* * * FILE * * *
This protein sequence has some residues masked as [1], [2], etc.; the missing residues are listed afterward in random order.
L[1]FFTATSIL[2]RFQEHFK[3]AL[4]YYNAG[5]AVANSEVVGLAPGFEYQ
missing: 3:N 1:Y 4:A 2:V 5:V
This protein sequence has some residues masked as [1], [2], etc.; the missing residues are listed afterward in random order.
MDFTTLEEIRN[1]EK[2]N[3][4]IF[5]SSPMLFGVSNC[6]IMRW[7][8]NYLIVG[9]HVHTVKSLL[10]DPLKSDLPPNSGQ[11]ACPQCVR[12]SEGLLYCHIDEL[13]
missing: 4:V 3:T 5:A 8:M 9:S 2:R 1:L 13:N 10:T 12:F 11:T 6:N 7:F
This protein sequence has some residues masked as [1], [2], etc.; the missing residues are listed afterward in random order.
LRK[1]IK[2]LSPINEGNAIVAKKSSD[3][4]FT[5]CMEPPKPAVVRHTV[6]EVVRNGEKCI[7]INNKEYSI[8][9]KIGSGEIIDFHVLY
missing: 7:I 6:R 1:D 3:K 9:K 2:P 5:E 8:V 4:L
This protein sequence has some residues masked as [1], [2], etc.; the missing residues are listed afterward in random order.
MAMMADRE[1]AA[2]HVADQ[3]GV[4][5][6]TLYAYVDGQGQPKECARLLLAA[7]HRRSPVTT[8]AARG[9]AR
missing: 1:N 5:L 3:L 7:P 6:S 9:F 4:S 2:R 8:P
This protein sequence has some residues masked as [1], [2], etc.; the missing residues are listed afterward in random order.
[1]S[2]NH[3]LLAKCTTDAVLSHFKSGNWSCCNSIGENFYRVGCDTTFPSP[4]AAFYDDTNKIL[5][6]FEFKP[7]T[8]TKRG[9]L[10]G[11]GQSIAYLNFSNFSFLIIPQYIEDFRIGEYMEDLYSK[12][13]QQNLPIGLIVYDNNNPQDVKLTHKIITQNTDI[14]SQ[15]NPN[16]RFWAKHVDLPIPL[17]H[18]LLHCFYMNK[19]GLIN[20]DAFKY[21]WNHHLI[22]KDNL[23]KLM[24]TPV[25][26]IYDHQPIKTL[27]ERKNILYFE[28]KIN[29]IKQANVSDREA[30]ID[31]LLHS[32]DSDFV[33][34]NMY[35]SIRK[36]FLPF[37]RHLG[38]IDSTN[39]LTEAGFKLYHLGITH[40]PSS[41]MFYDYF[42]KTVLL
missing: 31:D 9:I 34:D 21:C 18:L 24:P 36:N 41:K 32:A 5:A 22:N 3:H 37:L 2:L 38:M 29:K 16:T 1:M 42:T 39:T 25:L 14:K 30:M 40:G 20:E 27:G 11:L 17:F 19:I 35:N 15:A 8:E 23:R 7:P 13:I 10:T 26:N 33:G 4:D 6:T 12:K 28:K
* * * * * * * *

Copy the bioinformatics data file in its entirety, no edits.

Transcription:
This protein sequence has some residues masked as [1], [2], etc.; the missing residues are listed afterward in random order.
L[1]FFTATSIL[2]RFQEHFK[3]AL[4]YYNAG[5]AVANSEVVGLAPGFEYQ
missing: 3:N 1:Y 4:A 2:V 5:V
This protein sequence has some residues masked as [1], [2], etc.; the missing residues are listed afterward in random order.
MDFTTLEEIRN[1]EK[2]N[3][4]IF[5]SSPMLFGVSNC[6]IMRW[7][8]NYLIVG[9]HVHTVKSLL[10]DPLKSDLPPNSGQ[11]ACPQCVR[12]SEGLLYCHIDEL[13]
missing: 4:V 3:T 5:A 8:M 9:S 2:R 1:L 13:N 10:T 12:F 11:T 6:N 7:F
This protein sequence has some residues masked as [1], [2], etc.; the missing residues are listed afterward in random order.
LRK[1]IK[2]LSPINEGNAIVAKKSSD[3][4]FT[5]CMEPPKPAVVRHTV[6]EVVRNGEKCI[7]INNKEYSI[8][9]KIGSGEIIDFHVLY
missing: 7:I 6:R 1:D 3:K 9:K 2:P 5:E 8:V 4:L
This protein sequence has some residues masked as [1], [2], etc.; the missing residues are listed afterward in random order.
MAMMADRE[1]AA[2]HVADQ[3]GV[4][5][6]TLYAYVDGQGQPKECARLLLAA[7]HRRSPVTT[8]AARG[9]AR
missing: 1:N 5:L 3:L 7:P 6:S 9:F 4:S 2:R 8:P
This protein sequence has some residues masked as [1], [2], etc.; the missing residues are listed afterward in random order.
[1]S[2]NH[3]LLAKCTTDAVLSHFKSGNWSCCNSIGENFYRVGCDTTFPSP[4]AAFYDDTNKIL[5][6]FEFKP[7]T[8]TKRG[9]L[10]G[11]GQSIAYLNFSNFSFLIIPQYIEDFRIGEYMEDLYSK[12][13]QQNLPIGLIVYDNNNPQDVKLTHKIITQNTDI[14]SQ[15]NPN[16]RFWAKHVDLPIPL[17]H[18]LLHCFYMNK[19]GLIN[20]DAFKY[21]WNHHLI[22]KDNL[23]KLM[24]TPV[25][26]IYDHQPIKTL[27]ERKNILYFE[28]KIN[29]IKQANVSDREA[30]ID[31]LLHS[32]DSDFV[33][34]NMY[35]SIRK[36]FLPF[37]RHLG[38]IDSTN[39]LTEAGFKLYHLGITH[40]PSS[41]MFYDYF[42]KTVLL
missing: 31:D 9:I 34:D 21:C 18:L 24:P 36:N 41:K 32:A 5:A 22:N 3:H 37:L 2:L 38:M 29:K 16:T 1:M 42:T 39:T 25:L 14:K 30:M 40:G 20:E 27:G 11:L 17:F 19:I 35:N 15:A 8:E 23:R 7:P 13:I 10:T 26:N 33:G 4:D 6:T 12:K 28:K